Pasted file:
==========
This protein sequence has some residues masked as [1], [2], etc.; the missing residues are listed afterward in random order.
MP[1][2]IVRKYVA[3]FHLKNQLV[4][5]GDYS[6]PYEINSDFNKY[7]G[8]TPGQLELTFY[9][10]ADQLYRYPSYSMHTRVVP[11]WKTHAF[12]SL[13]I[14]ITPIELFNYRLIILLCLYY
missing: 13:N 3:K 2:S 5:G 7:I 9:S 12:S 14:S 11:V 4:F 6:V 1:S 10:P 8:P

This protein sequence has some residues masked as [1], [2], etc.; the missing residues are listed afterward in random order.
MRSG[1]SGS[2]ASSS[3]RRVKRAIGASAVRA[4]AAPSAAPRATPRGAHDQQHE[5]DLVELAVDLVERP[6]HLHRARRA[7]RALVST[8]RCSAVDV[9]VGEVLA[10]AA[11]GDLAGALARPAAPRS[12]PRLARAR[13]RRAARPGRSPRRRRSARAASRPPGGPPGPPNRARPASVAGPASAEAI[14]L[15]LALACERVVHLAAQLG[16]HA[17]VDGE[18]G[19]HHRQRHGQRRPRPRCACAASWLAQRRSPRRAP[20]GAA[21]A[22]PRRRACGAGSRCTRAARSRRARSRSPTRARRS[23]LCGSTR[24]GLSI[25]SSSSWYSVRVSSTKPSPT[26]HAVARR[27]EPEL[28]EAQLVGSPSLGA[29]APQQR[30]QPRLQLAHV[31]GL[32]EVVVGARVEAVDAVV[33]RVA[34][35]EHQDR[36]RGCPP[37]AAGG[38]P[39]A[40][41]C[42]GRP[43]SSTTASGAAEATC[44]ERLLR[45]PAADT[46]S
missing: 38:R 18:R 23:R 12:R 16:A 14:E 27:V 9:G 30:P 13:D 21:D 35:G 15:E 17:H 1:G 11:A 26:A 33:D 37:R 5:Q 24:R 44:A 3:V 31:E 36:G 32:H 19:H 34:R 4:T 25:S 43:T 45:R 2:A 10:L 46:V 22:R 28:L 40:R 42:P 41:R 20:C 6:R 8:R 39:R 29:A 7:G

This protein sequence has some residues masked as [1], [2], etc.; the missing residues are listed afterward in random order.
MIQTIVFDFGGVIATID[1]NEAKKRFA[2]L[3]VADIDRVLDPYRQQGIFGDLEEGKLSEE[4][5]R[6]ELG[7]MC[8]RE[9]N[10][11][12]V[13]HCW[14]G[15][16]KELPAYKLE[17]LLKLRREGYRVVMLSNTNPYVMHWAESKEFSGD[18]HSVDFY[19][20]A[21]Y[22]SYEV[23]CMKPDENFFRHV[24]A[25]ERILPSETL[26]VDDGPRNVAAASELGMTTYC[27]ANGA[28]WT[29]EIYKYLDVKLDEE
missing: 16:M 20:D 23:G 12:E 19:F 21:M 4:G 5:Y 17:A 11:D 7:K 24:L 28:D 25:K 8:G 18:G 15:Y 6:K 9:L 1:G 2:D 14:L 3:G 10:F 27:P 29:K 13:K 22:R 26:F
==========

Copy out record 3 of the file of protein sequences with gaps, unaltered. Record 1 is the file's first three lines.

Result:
This protein sequence has some residues masked as [1], [2], etc.; the missing residues are listed afterward in random order.
MIQTIVFDFGGVIATID[1]NEAKKRFA[2]L[3]VADIDRVLDPYRQQGIFGDLEEGKLSEE[4][5]R[6]ELG[7]MC[8]RE[9]N[10][11][12]V[13]HCW[14]G[15][16]KELPAYKLE[17]LLKLRREGYRVVMLSNTNPYVMHWAESKEFSGD[18]HSVDFY[19][20]A[21]Y[22]SYEV[23]CMKPDENFFRHV[24]A[25]ERILPSETL[26]VDDGPRNVAAASELGMTTYC[27]ANGA[28]WT[29]EIYKYLDVKLDEE
missing: 16:M 20:D 23:G 12:E 19:F 21:M 4:G 5:Y 17:A 11:D 7:K 24:L 28:D 25:K 8:G 18:G 15:Y 6:K 9:L 1:G 2:D 14:L 3:G 10:F 27:P 29:K 13:K 22:R 26:F